Recent pronouncements by the Chief Minister on sovereignty, the Trilateral Process and Gibraltar's relationship with the MOD have left me confused and concerned.
In his Ministerial Statement of the 14 October he said that Spanish incursions into Gibraltar's British territorial waters impacted on " ... the viability of cooperation in matters relating to waters". He was very careful throughout this statement to limit any consequence of these incursions on the Trilateral Process to " ... cooperation in matters relating to waters ..." whilst giving the impression that the consequences were far more serious than that by the mere effect of the whole context of the statement and making his pronouncement in a rarely used "Ministerial Statement" on GBC.
No wonder that Spain was so sure that the Tripartite Process would continue without even a pause, which was what Moratino said the very next day. He must have been sure of his ground, especially as in his statement the Chief Minister states unequivocally that " The Trilateral Forum of Dialogue, which ... is in everyone's interest, is a political achievement of which I am especially proud " whilst covering the other angle by saying that he is " ... more firmly committed to the robust and resolute defence of our Sovereignty".
In this same Ministerial Statement he acknowledges the UK's Constitutional role and obligation to defend Gibraltar's British territorial waters and admits that Gibraltar does not have the resources to do so itself. Then he goes on to suggest, in my view incautiously, a military escalation by writing to the Secretary of State for Foreign Affairs seeking that he consider " ... the systemic deployment and intervention of the Royal Navy in support and protection of the RGP ..." Thankfully the F & CO put matters in perspective, rightly in my opinion, by resorting to diplomatic protests.
Promptly thereafter, the Chief Minister contradicts himself. In his speech at the Guildhall in London on the 19 October he announces that the MOD are guests in Gibraltar by using the word "host". He said "... for Gibraltar the ability to host Britain's military installations is our way of being able to invest something back into the Great British family ...". Why, where and when would guests (which I do not agree is what the MOD are in Gibraltar, as they are here as of right, otherwise British sovereignty becomes an irrelevance both on land and sea) be obliged to defend their hosts?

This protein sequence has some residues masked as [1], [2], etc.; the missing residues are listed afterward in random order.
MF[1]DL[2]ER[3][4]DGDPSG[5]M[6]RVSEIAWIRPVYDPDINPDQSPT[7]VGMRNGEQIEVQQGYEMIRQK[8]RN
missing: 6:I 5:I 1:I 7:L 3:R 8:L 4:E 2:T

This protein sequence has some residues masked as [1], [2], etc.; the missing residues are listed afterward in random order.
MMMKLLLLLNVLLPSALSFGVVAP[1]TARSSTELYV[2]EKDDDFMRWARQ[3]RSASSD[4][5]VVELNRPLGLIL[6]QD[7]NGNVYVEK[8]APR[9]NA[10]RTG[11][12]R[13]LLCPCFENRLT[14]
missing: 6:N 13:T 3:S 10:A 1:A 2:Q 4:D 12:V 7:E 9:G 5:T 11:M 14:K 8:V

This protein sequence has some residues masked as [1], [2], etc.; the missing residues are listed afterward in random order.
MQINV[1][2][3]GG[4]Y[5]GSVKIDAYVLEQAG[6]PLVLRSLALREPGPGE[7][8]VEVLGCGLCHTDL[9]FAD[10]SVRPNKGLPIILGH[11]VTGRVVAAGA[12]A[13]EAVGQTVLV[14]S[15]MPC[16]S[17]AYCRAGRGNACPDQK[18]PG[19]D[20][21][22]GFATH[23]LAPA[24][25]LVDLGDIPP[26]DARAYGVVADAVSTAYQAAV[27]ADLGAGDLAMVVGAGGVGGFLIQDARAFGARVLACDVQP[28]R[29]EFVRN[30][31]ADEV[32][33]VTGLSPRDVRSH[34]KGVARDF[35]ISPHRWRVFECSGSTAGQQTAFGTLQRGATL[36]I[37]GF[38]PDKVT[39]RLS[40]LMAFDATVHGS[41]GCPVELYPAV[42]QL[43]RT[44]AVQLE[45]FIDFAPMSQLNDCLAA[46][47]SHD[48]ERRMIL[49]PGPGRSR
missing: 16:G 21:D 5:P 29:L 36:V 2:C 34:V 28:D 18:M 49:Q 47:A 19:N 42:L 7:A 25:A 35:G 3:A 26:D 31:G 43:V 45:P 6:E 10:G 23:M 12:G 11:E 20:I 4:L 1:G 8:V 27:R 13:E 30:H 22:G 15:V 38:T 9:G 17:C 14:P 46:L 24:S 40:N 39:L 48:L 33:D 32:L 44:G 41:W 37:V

Now let us recap again. My understanding is that the GSD spin (and probably honest take and belief) on the Trilateral Process is that it is about cooperation and not sovereignty but that there is nothing to prevent Spain raising the issue of sovereignty. If they do so Spain would receive a gentle or not so gentle rebuff from Gibraltar. I was surprised, therefore, to read in the Chronic (22 October) that the Ministerial meeting within the Trilateral process was proceeding on the 3 November, that the waters' issue would be discussed at that level and that technical talks on every other aspect, except those touching directly or indirectly on territorial waters, would continue in the meantime.
Well, pray how can this be? The whole dispute over territorial waters ONLY concerns sovereignty. There are two diametrically opposed stances. The UK/Gibraltar position that the waters surrounding Gibraltar are British territorial waters traversed by Spain's position that no territorial waters have ever been ceded to Britain. Consequently, how is the issue of the waters surrounding Gibraltar going to be the subject matter of the next round of the Trilateral Process at Ministerial level, with the Chief Minister participating, without those discussions necessarily including a discussion on sovereignty of the waters and thus not being just about cooperation?
My view is that one mission and aim for the Trilateral Process has been partly accomplished by others, as predicted in this blog in past pieces. That mission has been to get the affected parties to talk about the real problem: sovereignty. Has Gibraltar been checkmated? Time alone will tell. The Chief Minister's belief (22 October Chronic) is "what we have achieved in the last four days in discussions with Spain and London is their agreement on the matrix of meetings that we wanted". I wonder why Spain and London have agreed to Gibraltar's matrix for these talks?
One consequent issue that Gibraltar's leaders will have to wrestle with in the future, if my analysis that the Trilateral Process will become a forum to discus sovereignty is correct, is how will Gibraltar be able to extricate itself from the Trilateral Process without causing a major diplomatic rupture? Maybe, in time, younger Gibraltarian will not want to, who knows.